N.T. Wright Interview

Last Wednesday night, Dave, Scott, Plev, and I had the privilege of driving to Asbury Seminary to hear N.T. Wright lecture on the book of Acts. It was phenomenal. Turns out, we were not the only Southern students who made the trip. Trevin Wax and Tony Kummer also went and interviewed the bishop. The audio can be found here at the Said at Southern blog and the full transcript can be found here. Here are some interesting excerpts from the interview:

On future Justification: People have often said, "Your idea…" (pointing to me) "…that future salvation will be based on the whole life led." I say, Excuse me. I didn't write Romans 2:1-16! Romans 2:1-16 is Romans 2:1-16. The evangelical tradition has screened out Romans 2 because it didn't know what it was there for.

It's interesting that many evangelicals have done implicitly what liberal scholarship has done explicitly and put Ephesians and Colossians in a kind of sub-category and elevated their reading of Romans and Galatians to a primacy.

On his critics: I think [D.A.] Carson has misunderstood it. The big book, the first volume that he edited, Justification and Variegated Nomism,
a collection of fine essays by fine scholars. But I have to say, in the bit at the end, where Carson sums it up, he actually goes way beyond what those essays actually say. And it's interesting… he takes a few swipes at me there without even footnoting. It's as though I'm sort of hovering in the background as a big boogeyman who's going to come and pounce on people and so, he's got to ward him off.

On penal substitution and the book 'Pierced for Our Transgressions': Fancy writing a book, a big fat book, on what the atonement is really about and giving no space at all to Jesus' own understanding of his own death. But that's because the whole evangelical tradition has been Paul-based rather than Gospels-based, and it's been a shrunken Paul-base which has insisted on reading some bits of Paul, privileging them, and simply missing out what the Gospels are really all about. . . . . If you expound Isaiah 53 so that it isn't about the kingdom, it isn't about covenant renewal, it isn't about the renewal of creation, then you have simply taken a little bit of Scripture to suit a scheme of your own, rather than the great Scriptural scheme. Jesus didn't do that. You can see he's got the whole agenda present to his mind.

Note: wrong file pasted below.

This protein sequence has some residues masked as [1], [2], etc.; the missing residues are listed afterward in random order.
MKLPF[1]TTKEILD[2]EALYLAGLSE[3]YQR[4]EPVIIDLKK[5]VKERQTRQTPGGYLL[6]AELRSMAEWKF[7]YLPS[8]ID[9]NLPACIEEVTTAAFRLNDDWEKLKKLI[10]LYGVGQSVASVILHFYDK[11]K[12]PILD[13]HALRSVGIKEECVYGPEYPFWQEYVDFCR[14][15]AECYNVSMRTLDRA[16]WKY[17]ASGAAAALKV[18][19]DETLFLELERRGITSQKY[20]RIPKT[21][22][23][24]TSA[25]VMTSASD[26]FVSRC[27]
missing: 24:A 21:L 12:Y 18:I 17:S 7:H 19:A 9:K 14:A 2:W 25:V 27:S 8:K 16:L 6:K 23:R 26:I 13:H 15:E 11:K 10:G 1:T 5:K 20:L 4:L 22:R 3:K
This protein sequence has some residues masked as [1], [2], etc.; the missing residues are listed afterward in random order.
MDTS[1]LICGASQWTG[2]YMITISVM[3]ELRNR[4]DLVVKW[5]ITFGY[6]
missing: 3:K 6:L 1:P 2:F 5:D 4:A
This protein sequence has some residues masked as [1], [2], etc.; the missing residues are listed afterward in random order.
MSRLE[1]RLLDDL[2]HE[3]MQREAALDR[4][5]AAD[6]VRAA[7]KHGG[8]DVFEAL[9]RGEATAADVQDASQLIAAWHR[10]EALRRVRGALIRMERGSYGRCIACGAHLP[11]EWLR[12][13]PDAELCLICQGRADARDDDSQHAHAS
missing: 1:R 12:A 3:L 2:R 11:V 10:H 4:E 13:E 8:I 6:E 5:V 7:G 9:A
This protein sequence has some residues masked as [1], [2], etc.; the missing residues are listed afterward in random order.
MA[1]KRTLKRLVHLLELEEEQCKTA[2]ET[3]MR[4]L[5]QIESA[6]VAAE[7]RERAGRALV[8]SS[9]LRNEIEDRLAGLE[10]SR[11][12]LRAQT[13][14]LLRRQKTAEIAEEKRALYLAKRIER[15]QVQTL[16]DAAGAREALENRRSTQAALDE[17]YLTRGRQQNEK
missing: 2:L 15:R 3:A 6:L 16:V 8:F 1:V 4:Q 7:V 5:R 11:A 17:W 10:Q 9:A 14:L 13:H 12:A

On Evangelism: As I've said before, God is going to fix the whole world. He's going to put the whole world to rights. But actually, the advance plan for that is to put human beings to rights in advance. And when that happens, which is what happens through the gospel, it isn't just, Phew! I'm okay now so I'm going to heaven! It's I am actually being put right, in order that I can be part of that ongoing purpose. In other words, it's both conversion and call, which as it was for Paul… converted to see that Jesus is the Messiah, which he'd never dreamt of before, called simultaneously ipso facto to be the apostle to the Gentiles. And in the same way, when the gospel reaches an individual, it is so that they can take part in God's larger kingdom project.

I simply told him (he didn't know the story) that there was this man who was a Jew. He believed that God's purposes to rescue the whole world were coming to fulfillment. He died to take the weight of evil upon himself. He rose to launch God's project and to invite the whole world to join in with it and find it for themselves.